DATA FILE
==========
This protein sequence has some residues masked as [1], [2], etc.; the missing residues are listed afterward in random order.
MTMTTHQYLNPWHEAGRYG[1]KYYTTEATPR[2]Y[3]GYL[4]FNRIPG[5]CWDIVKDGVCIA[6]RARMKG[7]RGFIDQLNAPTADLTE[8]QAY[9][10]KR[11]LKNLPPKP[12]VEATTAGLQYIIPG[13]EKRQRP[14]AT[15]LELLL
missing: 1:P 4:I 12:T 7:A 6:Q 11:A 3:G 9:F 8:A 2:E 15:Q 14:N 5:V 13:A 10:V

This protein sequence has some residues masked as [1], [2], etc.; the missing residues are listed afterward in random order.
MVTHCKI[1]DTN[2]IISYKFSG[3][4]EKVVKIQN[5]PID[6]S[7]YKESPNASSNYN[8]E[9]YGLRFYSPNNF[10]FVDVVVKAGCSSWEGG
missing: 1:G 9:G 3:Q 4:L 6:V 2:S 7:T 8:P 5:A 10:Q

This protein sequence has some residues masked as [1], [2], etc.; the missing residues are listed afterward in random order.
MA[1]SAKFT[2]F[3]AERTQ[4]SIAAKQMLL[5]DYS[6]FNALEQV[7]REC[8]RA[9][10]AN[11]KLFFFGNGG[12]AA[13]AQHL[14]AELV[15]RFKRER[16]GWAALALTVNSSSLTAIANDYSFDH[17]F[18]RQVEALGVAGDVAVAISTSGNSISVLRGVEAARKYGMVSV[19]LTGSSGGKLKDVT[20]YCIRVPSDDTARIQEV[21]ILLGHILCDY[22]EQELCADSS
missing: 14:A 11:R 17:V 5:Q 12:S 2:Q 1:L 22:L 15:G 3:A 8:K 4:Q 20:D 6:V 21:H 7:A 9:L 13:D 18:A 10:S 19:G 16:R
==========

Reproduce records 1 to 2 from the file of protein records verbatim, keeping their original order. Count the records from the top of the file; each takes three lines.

This protein sequence has some residues masked as [1], [2], etc.; the missing residues are listed afterward in random order.
MTMTTHQYLNPWHEAGRYG[1]KYYTTEATPR[2]Y[3]GYL[4]FNRIPG[5]CWDIVKDGVCIA[6]RARMKG[7]RGFIDQLNAPTADLTE[8]QAY[9][10]KR[11]LKNLPPKP[12]VEATTAGLQYIIPG[13]EKRQRP[14]AT[15]LELLL
missing: 1:P 4:I 12:T 7:A 6:Q 11:A 3:G 9:F 8:A 2:E 15:Q 14:N 5:V 13:A 10:V

This protein sequence has some residues masked as [1], [2], etc.; the missing residues are listed afterward in random order.
MVTHCKI[1]DTN[2]IISYKFSG[3][4]EKVVKIQN[5]PID[6]S[7]YKESPNASSNYN[8]E[9]YGLRFYSPNNF[10]FVDVVVKAGCSSWEGG
missing: 1:G 9:G 3:Q 4:L 6:V 2:S 7:T 8:P 5:A 10:Q